Is Dubai’s culture of excess too good to last?

South KoreaIndia,  Canada, Mexico – you’ll struggle to find a market that hasn’t woken up to the here we go again syndrome today. 

A leading state-owned firm in Dubai has announced  it will be delaying debt repayments for six months, plunging markets into mayhem.

Are we about to embark on global financial crisis  ’round two’? And after decades of lavish living, is it time to say bye bye to Dubai?

‘It wasn’t supposed to end this way’ blogs Mound of the Sound.  ‘The Emirate of Dubai was supposed to be the playground of billionaires, not their graveyard.’  But for many inside Dubai who have been emailing the BBC, it still is.

‘I have full faith in the economy here, I strongly believe that it will gradually and steadily bounce back within the next 12-18 months’ writes Khaled.

Ex-pat Paul remains equally as optimistic.
‘It’s all over now, this a time for Dubai as a city to mature. This is a good thing, I am staying as I know Dubai will come back as a vibrant, successful and truly amazing place to live.’

Is it just Dubai’s turn to have a taste of the financial crisis? Or is this the first domino of a new crash just when the world thought things were getting better?

This article thinks we shouldn’t worry; Abu Dhabi cannot afford to let Dubai fail. Here’s where Dubai’s debt lies – the diagram highlights how much the world relies on Dubai.

But Sohail in the UK believes Dubai got what was coming.

‘Whatever goes up also comes down. Dubai is a city built on slavery and crass capitalism. When expats working in Dubai are treated as second class citizens with no safety net whatsoever, they also have no qualms in leaving their liabilities behind and take the next flight back home. ‘

Do you agree with him – is Dubai getting what it deserves? Is this is the end of  this Emirate’s dream?

9 Responses to “Is Dubai’s culture of excess too good to last?”

  1. 1 Roberto
    November 27, 2009 at 11:30

    RE “” Dubai is a city built on slavery and crass capitalism. “”

    ———— Not to worry, slavery and crass capitalism will continue to thrive long after Dubai’s demise.

    Satan’s minions will move on to the newest playground for the rich and famous.

  2. November 27, 2009 at 12:09

    Dubai was the pearl at the top of the mortgage bubble. That bubble has burst.

  3. 3 T
    November 27, 2009 at 14:50

    Spacious flats, a nice car. A maid. Big salary.

    I’ll make a prediction. Despite ALL of this, various expats who have these things will do anything it takes to not have to give this up. What about the have nots? Does anybody care what happens to them?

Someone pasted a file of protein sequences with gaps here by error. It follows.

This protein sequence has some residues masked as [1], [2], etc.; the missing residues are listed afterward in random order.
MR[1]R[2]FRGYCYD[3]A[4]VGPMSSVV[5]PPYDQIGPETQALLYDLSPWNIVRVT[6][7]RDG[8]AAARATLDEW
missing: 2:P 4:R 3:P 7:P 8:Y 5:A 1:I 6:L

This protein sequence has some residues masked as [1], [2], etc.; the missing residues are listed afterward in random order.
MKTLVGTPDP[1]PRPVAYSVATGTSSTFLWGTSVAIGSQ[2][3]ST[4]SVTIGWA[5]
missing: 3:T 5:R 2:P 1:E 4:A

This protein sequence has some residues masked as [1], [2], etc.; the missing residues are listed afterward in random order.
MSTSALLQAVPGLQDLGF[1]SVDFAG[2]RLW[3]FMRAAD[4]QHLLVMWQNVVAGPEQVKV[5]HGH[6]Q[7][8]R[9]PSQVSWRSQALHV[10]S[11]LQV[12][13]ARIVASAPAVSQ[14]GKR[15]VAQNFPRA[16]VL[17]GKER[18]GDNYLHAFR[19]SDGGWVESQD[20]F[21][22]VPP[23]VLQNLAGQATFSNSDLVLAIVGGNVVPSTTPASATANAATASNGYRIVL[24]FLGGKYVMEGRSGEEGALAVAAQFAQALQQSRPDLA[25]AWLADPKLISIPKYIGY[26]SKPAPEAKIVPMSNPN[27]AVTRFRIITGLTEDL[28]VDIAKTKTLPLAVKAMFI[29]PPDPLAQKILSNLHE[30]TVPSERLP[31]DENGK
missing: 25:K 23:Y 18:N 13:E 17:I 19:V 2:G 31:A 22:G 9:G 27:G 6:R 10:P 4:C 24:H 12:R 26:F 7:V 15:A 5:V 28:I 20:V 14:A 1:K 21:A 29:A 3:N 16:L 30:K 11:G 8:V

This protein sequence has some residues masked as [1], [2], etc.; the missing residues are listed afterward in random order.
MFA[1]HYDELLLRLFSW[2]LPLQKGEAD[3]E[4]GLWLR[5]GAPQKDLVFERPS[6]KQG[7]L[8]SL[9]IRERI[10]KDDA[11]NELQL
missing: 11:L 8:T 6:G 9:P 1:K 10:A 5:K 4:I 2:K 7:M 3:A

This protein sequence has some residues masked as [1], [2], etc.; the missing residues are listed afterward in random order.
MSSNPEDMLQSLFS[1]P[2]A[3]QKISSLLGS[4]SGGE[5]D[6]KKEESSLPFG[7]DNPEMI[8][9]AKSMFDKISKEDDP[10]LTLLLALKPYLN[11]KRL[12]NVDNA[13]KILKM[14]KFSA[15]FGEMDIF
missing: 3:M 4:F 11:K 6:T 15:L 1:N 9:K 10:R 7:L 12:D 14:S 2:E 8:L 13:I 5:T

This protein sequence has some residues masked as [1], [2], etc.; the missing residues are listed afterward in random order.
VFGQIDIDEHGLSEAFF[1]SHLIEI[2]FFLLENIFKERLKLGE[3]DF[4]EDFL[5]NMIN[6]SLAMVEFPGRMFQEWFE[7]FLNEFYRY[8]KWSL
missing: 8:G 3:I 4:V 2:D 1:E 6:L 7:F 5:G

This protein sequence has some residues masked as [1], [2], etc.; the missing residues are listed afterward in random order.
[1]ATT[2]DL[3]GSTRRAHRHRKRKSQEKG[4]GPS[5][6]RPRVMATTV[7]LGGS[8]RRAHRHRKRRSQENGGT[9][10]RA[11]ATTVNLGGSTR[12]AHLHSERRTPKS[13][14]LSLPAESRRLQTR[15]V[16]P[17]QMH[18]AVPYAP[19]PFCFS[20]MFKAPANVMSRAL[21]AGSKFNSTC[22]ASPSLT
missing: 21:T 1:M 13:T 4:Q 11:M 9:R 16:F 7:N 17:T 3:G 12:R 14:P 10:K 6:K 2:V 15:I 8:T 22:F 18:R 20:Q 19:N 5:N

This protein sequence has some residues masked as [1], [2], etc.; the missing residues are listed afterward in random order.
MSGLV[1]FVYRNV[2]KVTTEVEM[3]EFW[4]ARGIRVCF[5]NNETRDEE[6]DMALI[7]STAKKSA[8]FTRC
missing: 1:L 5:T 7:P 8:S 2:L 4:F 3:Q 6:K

4. 4 Poe
    November 27, 2009 at 16:36

    Sometimes you have to go back to go forwards. The modern world has realised that, so although Dubai plays a massive part in the mordern world it will only progress after what one may consider to be a backwards step.

  5. 5 Gary Paudler
    November 27, 2009 at 18:07

    Please just let Dubai fail. What contribution to the well-being of mankind will be made by a “completed” Dubai? All the greed-heads who were certain that it made sense to build a cost-is-no-object playground in a 54-degree Celsius (130F) country with no resources but oil and money should take a lesson. Turns-out they don’t have money or oil either. Let’s say they manage to resume debt service in 6 months, that’s just interest, then what? What will be the business model that promises debt-repayment and profitability? Please make sure that all the laborers imported under false pretenses are repatriated with fair severance pay and let the big-shots enjoy their big, empty shells. The world will be no poorer without Dubai.

  6. 6 Tom K in Mpls
    November 27, 2009 at 18:51

    Think of this, Dubai is a collection of low lying man made islands. It is supposedly financed by oil ( or credit ). Now, supposedly, oil is arguably the single biggest cause of global warming. Well at least the human caused facet of any warming. This in turn is supposed to cause ocean levels to rise. Does anyone else appreciate the ironic humor to be found in the future of Dubai?

  7. 7 Tan Boon Tee
    November 28, 2009 at 05:12

    Dubai had been the playground of “poker games” for the super rich. It has hardly any natural resources, not even oil, relying mainly on the other oil abundant states in the emirate for its port facility.

    Clouded and blinded by the oil price boom, Dubai plunged boldly into excessively numerous gargantuan hyper constructions and projects, borrowing relentlessly from banks in the West and neighbouring countries.

    It is still too early to assess the extent of the impact of the huge financial failure, if it would trigger a second round of global economic crisis. In any case, the other members of the emirate would certainly help to ease the nasty situation.

  8. 8 David
    November 30, 2009 at 15:14

    It is when you are sterving that you remember you should have saved some food for later. At this point is in most cases too late.

  9. November 30, 2009 at 22:03

    Interestingly, Dubai is calling the creditors to recognize their responsibility. For more, see http://euandus3.wordpress.com/2009/11/30/when-flexibility-is-contrary-to-ones-nature-the-modern-banker/

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